Although it’s generally agreed that there is more “responsibility” as you move up the ladder, there is this misconception from the front line that there is less to do. I don’t know the exact origin of this belief but if you’re a manager and do it right, it certainly couldn’t be further from the truth. That being said there are a few caveats on this.
Let’s take it back old school. The output of a manager, supervisor, team leader or CEO should resonate a number of key messages to your team;
1. You should be working harder. And this is a lesson in humility too. This is the most important aspect which is why it is on the top of the list. If you’ve taken on the role to lead a team you should expect out of yourself, as should your own manager, that you will outwork your team. This is not to say that your team don’t work as hard as you, it simply implies you will always take on the grunt of the responsibility. If you are not contributing 51% of the relationship then you’re behind the 8-ball. Always put in more. There is absolutely nothing wrong with delegating work, infact, a good manager and leader is a great delegator – to the right team members though and with the right volume. Passing the buck is different to delegating for the benefit of all. There is a clear difference between palming of your own workload and delgating key tasks for operational output and staff development. They can see the strengths of their team members and delegate the correct tasks to the correct individuals with the intention of getting two outcomes;
a) The task being completed by the most capable.
b) Providing an opportunity for your team member to develop valuable skills for their career development.
Your staff have entrusted you with the responsibility of helping them grow as an individual and a professional, respect that and don’t take it for granted. If you are putting in less hours than your team it might be time to reconsider that golf game or massage.
2. Be willing to get your hands dirty too. If you expect your team to make a hundered calls a day, or return the call of a difficult client, or to sell enough to meet a budget, but you’re not willing to or don’t have the experience to do it yourself, expect some resentment. Lead by example and take the lead when required. I can hear some managers and team leaders right now barking about the need for your team to take initiative – I totally agree however set the task and set the deadline but when something falls well outside of their scope, step up to the challenge. It will show them that you’re not only a practioner but that you are also dependable.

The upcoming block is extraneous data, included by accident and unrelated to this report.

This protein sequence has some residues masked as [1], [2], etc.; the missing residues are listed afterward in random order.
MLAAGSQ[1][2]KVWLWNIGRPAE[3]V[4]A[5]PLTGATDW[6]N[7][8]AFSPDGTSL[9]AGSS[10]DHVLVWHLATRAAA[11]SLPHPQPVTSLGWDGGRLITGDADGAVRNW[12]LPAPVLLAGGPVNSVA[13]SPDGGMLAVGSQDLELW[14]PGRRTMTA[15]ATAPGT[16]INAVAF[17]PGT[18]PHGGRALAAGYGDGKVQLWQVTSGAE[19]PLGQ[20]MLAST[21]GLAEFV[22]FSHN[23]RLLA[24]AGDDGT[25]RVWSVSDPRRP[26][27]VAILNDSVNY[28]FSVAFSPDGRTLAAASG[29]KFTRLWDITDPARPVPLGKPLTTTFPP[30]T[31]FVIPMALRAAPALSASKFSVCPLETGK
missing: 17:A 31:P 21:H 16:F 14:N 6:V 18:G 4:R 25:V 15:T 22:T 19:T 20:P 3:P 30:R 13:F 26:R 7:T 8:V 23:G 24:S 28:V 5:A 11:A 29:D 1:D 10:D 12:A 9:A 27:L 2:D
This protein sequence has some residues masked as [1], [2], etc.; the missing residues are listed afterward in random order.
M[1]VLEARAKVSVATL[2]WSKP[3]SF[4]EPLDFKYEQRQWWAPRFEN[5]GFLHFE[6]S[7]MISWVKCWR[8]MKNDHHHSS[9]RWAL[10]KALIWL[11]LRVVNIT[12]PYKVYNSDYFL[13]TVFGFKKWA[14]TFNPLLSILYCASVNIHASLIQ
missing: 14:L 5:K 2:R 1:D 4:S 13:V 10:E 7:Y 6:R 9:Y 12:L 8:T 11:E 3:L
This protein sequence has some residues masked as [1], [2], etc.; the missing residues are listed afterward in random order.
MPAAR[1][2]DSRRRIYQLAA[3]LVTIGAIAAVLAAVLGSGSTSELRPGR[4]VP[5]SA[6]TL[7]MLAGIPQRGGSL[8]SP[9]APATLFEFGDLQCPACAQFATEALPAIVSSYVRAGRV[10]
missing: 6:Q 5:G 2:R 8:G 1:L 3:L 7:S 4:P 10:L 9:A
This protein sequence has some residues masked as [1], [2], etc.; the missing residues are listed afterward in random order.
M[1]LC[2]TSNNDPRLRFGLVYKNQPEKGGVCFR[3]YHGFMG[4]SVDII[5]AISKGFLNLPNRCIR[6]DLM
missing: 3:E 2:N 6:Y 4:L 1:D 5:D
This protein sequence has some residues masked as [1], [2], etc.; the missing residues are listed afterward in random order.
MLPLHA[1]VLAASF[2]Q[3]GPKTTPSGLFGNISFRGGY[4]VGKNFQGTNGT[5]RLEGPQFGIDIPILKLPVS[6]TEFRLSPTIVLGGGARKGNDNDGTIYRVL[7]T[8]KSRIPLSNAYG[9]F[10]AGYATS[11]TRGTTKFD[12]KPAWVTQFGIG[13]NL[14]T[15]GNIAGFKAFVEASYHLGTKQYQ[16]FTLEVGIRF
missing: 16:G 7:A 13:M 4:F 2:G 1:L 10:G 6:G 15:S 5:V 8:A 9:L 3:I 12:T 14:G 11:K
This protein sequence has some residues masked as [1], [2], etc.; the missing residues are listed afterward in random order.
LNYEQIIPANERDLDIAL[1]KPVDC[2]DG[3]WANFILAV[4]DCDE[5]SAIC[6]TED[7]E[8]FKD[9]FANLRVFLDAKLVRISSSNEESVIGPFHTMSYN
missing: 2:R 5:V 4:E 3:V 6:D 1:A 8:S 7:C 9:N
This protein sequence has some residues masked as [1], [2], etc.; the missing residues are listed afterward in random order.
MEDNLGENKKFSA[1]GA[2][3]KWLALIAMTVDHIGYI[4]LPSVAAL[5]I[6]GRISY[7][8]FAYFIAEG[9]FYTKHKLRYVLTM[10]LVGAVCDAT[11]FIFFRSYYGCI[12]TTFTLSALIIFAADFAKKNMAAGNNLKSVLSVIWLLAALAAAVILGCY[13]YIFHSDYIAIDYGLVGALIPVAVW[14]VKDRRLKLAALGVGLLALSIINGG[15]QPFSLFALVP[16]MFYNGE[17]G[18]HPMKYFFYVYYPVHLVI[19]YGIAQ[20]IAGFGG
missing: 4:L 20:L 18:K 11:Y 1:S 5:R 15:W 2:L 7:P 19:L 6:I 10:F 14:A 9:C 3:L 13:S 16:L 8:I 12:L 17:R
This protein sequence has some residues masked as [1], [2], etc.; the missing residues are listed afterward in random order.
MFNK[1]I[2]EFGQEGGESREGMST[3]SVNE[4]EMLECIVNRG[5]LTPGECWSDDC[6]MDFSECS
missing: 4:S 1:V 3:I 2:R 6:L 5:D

3. Follow up on promises and be resourceful. As managers we don’t and won’t always have all the answers. But that’s ok. Admitting that is often refreshing to your team. Following up by finding the answer however leaves a lasting impression and shows leadership. Resourcefulness goes along way.
4. Learn to manage and communicate change. Operationally, organisations have their challenges. There are times when change management is difficult to balance, budgets are increased, staff are cut, cultures are reassessed – any number of disrupters can arise. Listening to your team helps as does putting everything into perspective. Communicating the long term vision of your organisation, in line with the goals of your own team can often help equip people with the faith and confidence to ride out change.
5. Appreciate your own standards are not everyone elses. Although you might be able to live off 6 hrs of sleep, work a minimum 10hours a day, attend back to back meetings, eat at your desk and leave the office last – your team may not be able to keep up that same level of intensity. Over work leads to burnout and burnout leads to unhappy staff. If they are putting the effort and getting the result it’s ok come Friday when they want to leave a bit early. And if there is that one individual that is willing to outwork you – keep them, nurture their skills and help them shine. You should always have smarter people on your team than you.
Stay humble. Hustle hard.